Triangular prism, open triads and ladder were assembled in presence of 15 mM Mg2+ and characterized by native-PAGE (FIG. 37 B) using the same folding and assembly conditions as cuboids. The assembly and folding protocols for closed triads were also optimized by testing different incubation temperatures (FIG. 37 B inset). The results suggested that incubating the tectosquares at 40.degree. C. followed by slow cooling gave the highest yield for prism. The migration of tectosquares, cuboids and open octamers were also compared by native gel. The results indicated that the supra-molecular assemblies composed of three tectosquares migrated well above the cuboid and open octamer bands. As triads are lower mobility products compared to cuboids, this result was in agreement with our estimations. Moreover, the migration rate of open triads (A and B) was slower compared to that of closed triads, which may indicate that the prism formed a compact architecture due to the closure of tectosquares. Using the association protocol at 40.degree. C. the yield of correctly assembled closed triads is 44%, open triad A and B .about.30%, and ladders (C) .about.15%, as estimated from native-PAGE analysis. The low assembly yield of open triad C may be a result of destabilization of the supra-molecular assembly due to the knocked out 3'-tails (1 and 6), which may have forced the dissociation of the open triad into open octamers and tectosquares.

The topologies of closed and open triads were further characterized using AFM. The constructs were assembled in solution in presence of 15 mM Mg2+ prior to loading on to the freshly cleaved mica surface as described previously (Appendix C Materials and methods). The images were acquired under tapping mode in air (FIG. 38). Open triads were observed to assemble into two dimensional finite-size triangular arrays, in agreement with the design (FIG. 38 A). On the other hand, closed triads were observed to assemble into compact architectures (FIG. 38 B). Open triads (triad C) that were programmed to form ladders were able to assemble into linear assemblies (FIG. 37 C); however, it was not possible to obtain a good yield of finite size nanoparticles, possibly due to the poor sequence design of 3'-tails that lead to unspecific assemblies. Open triad heights were all measured to be .about.1.5 nm, consistent with the previously observed height for a tectosquare on a mica surface. The average height of a closed triad was measured to be .about.4 nm, which is higher than that of an empty cuboid (FIG. 38 D ii). This result may be due to the fact that the prisms will most likely land on the mica surface laying on top of a tectosquare, while the edge of the prism will point upward. Due to the tensegrity principles of triangular objects, the prism may resist to deformation more than a cuboid does under the force applied by the AFM tip. The design of complex architectures may eventually be improved by using specific 3'-tails to avoid mispairings between the non-complementary 3'-tails. Thus it would be possible to generate supra-molecular architectures with high yield and homogeneous size population.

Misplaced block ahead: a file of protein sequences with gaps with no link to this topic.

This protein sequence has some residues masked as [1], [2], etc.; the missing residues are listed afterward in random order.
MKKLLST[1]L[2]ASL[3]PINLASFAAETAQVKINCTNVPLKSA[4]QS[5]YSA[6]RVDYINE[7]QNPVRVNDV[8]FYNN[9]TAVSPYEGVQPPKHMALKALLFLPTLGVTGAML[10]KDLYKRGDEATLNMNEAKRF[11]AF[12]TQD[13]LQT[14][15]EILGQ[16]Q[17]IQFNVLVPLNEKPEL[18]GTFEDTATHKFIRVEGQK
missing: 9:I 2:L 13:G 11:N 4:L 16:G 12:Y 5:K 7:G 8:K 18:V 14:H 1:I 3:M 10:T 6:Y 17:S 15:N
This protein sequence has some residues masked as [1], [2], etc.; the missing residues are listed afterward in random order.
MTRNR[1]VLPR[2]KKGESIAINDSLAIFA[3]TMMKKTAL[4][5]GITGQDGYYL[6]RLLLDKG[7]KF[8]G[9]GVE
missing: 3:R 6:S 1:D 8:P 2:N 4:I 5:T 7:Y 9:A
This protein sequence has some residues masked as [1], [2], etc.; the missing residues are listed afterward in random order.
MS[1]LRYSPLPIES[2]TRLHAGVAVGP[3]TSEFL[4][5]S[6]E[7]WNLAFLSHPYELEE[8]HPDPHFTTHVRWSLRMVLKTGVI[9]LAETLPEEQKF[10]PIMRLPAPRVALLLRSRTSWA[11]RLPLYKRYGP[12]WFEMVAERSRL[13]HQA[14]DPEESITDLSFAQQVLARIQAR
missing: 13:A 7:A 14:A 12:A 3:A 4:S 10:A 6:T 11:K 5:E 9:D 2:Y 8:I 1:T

Example 19. Control of RNA Structure by the Use of Carbocyclic Sugars Constrained to North and South Conformations

Carbocyclic sugars in modified nucleotides constrained to north/south conformations have A/B form (C2'/C3' exo) that can alter the helical properties of RNA duplexes and rigidify nucleotides due to their locked sugar puckers. In the experiments described herein, molecular dynamics (MD) simulations are used to study an RNA dodecamer and an HIV kissing loop complex, where several nucleotides are replaced with north and south constrained sugars. The overall dynamics of a modified RNA dodecamer where nucleotides are replaced by north constrained sugars show A form helix behavior, while a modified RNA dodecamer where nucleotides are replaced with south carbocyclic sugars show B-form DNA like behavior. The HIV kissing loop complex was modified by substituting north and south constrained sugars into flanking base and stem regions. The modified kissing loop complexes showed lower overall RMSD than the unmodified one. It was also found that the closed and open conformations of flanking bases in the kissing loop complex could be controlled by substituting north or south constrained sugars at specific positions. These results suggest that the proper use of north and south carbocyclic sugars can control helix conformations and stabilize RNA complexes thereby they can be used for RNA nanoparticle design to control shapes and chemical properties.